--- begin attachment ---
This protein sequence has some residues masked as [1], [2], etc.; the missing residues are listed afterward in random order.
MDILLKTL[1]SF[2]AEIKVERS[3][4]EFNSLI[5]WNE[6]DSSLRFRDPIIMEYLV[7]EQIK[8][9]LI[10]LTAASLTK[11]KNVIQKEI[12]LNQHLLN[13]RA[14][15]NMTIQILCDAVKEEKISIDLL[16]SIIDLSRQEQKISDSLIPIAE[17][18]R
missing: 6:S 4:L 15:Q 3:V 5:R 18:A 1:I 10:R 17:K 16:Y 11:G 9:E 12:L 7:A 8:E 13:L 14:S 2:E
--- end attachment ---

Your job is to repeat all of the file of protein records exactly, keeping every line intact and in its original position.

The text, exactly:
This protein sequence has some residues masked as [1], [2], etc.; the missing residues are listed afterward in random order.
MDILLKTL[1]SF[2]AEIKVERS[3][4]EFNSLI[5]WNE[6]DSSLRFRDPIIMEYLV[7]EQIK[8][9]LI[10]LTAASLTK[11]KNVIQKEI[12]LNQHLLN[13]RA[14][15]NMTIQILCDAVKEEKISIDLL[16]SIIDLSRQEQKISDSLIPIAE[17][18]R
missing: 6:S 4:L 15:Q 3:V 5:R 18:A 1:I 10:R 17:K 16:Y 11:G 9:E 12:L 7:A 8:E 13:L 14:S 2:E